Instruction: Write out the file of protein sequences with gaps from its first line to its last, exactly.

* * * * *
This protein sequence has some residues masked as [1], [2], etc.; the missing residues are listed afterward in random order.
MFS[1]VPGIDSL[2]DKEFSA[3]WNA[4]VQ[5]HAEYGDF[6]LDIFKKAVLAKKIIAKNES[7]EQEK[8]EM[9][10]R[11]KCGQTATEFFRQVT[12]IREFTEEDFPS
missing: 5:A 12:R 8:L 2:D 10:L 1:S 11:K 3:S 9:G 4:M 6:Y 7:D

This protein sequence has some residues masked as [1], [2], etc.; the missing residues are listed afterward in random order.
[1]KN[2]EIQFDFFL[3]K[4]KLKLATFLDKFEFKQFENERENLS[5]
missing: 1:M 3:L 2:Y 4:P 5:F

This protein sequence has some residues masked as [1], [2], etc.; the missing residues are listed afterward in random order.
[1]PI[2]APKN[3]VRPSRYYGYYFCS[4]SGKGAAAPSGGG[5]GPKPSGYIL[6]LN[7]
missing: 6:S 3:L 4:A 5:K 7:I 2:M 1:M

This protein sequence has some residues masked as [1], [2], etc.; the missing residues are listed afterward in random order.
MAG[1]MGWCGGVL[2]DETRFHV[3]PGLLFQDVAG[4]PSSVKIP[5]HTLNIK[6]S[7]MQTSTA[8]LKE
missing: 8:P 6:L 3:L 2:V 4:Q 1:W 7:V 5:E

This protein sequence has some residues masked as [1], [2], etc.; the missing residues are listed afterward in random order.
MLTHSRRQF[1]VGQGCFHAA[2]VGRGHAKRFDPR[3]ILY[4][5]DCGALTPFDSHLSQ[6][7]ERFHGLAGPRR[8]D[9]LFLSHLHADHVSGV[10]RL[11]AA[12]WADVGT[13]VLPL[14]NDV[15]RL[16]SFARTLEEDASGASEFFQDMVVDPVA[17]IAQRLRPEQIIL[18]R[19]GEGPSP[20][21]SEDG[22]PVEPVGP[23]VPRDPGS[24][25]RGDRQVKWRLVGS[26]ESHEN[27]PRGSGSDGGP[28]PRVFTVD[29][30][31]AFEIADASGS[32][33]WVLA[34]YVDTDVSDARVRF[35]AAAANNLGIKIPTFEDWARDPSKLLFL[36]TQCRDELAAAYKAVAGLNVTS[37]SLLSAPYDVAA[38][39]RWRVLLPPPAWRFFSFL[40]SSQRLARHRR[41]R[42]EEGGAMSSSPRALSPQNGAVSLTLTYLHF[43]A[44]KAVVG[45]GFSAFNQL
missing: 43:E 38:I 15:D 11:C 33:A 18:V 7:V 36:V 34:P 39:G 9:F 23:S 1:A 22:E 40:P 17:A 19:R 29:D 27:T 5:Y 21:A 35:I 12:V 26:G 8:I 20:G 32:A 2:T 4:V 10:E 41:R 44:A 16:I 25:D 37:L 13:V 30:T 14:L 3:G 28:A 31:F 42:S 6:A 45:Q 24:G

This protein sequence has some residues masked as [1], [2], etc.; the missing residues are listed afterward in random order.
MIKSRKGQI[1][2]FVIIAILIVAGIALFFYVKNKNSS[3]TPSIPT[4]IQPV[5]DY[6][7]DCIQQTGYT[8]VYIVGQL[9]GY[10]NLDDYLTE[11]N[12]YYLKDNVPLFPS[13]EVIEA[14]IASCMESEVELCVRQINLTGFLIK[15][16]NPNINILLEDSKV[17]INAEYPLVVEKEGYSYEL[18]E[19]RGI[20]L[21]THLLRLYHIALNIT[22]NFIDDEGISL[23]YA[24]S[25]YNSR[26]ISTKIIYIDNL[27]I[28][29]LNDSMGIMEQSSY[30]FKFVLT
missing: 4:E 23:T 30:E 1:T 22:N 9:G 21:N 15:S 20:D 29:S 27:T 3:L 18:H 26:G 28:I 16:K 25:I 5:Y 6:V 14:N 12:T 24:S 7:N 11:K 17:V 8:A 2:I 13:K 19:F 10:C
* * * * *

This protein sequence has some residues masked as [1], [2], etc.; the missing residues are listed afterward in random order.
MFS[1]VPGIDSL[2]DKEFSA[3]WNA[4]VQ[5]HAEYGDF[6]LDIFKKAVLAKKIIAKNES[7]EQEK[8]EM[9][10]R[11]KCGQTATEFFRQVT[12]IREFTEEDFPS
missing: 5:A 12:R 8:L 2:D 10:L 1:S 11:K 3:S 9:G 4:M 6:Y 7:D

This protein sequence has some residues masked as [1], [2], etc.; the missing residues are listed afterward in random order.
[1]KN[2]EIQFDFFL[3]K[4]KLKLATFLDKFEFKQFENERENLS[5]
missing: 1:M 3:L 2:Y 4:P 5:F

This protein sequence has some residues masked as [1], [2], etc.; the missing residues are listed afterward in random order.
[1]PI[2]APKN[3]VRPSRYYGYYFCS[4]SGKGAAAPSGGG[5]GPKPSGYIL[6]LN[7]
missing: 6:S 3:L 4:A 5:K 7:I 2:M 1:M

This protein sequence has some residues masked as [1], [2], etc.; the missing residues are listed afterward in random order.
MAG[1]MGWCGGVL[2]DETRFHV[3]PGLLFQDVAG[4]PSSVKIP[5]HTLNIK[6]S[7]MQTSTA[8]LKE
missing: 8:P 6:L 3:L 2:V 4:Q 1:W 7:V 5:E

This protein sequence has some residues masked as [1], [2], etc.; the missing residues are listed afterward in random order.
MLTHSRRQF[1]VGQGCFHAA[2]VGRGHAKRFDPR[3]ILY[4][5]DCGALTPFDSHLSQ[6][7]ERFHGLAGPRR[8]D[9]LFLSHLHADHVSGV[10]RL[11]AA[12]WADVGT[13]VLPL[14]NDV[15]RL[16]SFARTLEEDASGASEFFQDMVVDPVA[17]IAQRLRPEQIIL[18]R[19]GEGPSP[20][21]SEDG[22]PVEPVGP[23]VPRDPGS[24][25]RGDRQVKWRLVGS[26]ESHEN[27]PRGSGSDGGP[28]PRVFTVD[29][30][31]AFEIADASGS[32][33]WVLA[34]YVDTDVSDARVRF[35]AAAANNLGIKIPTFEDWARDPSKLLFL[36]TQCRDELAAAYKAVAGLNVTS[37]SLLSAPYDVAA[38][39]RWRVLLPPPAWRFFSFL[40]SSQRLARHRR[41]R[42]EEGGAMSSSPRALSPQNGAVSLTLTYLHF[43]A[44]KAVVG[45]GFSAFNQL
missing: 43:E 38:I 15:D 11:C 33:A 18:V 7:V 36:V 34:P 39:G 9:F 23:S 1:A 22:E 40:P 17:A 19:R 29:D 27:T 5:Y 21:A 35:I 12:V 26:G 8:I 20:G 32:A 2:T 4:V 10:E 41:R 44:A 16:I 25:D 37:L 13:V 30:T 14:L 3:G 28:A 31:F 42:S 6:A 45:Q 24:G

This protein sequence has some residues masked as [1], [2], etc.; the missing residues are listed afterward in random order.
MIKSRKGQI[1][2]FVIIAILIVAGIALFFYVKNKNSS[3]TPSIPT[4]IQPV[5]DY[6][7]DCIQQTGYT[8]VYIVGQL[9]GY[10]NLDDYLTE[11]N[12]YYLKDNVPLFPS[13]EVIEA[14]IASCMESEVELCVRQINLTGFLIK[15][16]NPNINILLEDSKV[17]INAEYPLVVEKEGYSYEL[18]E[19]RGI[20]L[21]THLLRLYHIALNIT[22]NFIDDEGISL[23]YA[24]S[25]YNSR[26]ISTKIIYIDNL[27]I[28][29]LNDSMGIMEQSSY[30]FKFVLT
missing: 4:E 23:T 30:E 1:T 22:N 9:G 21:N 15:S 20:D 29:S 27:T 3:L 18:H 26:G 28:I 16:K 25:I 5:Y 6:V 14:N 12:T 24:S 7:N 11:K 17:V 8:A 2:I 13:K 19:F 10:C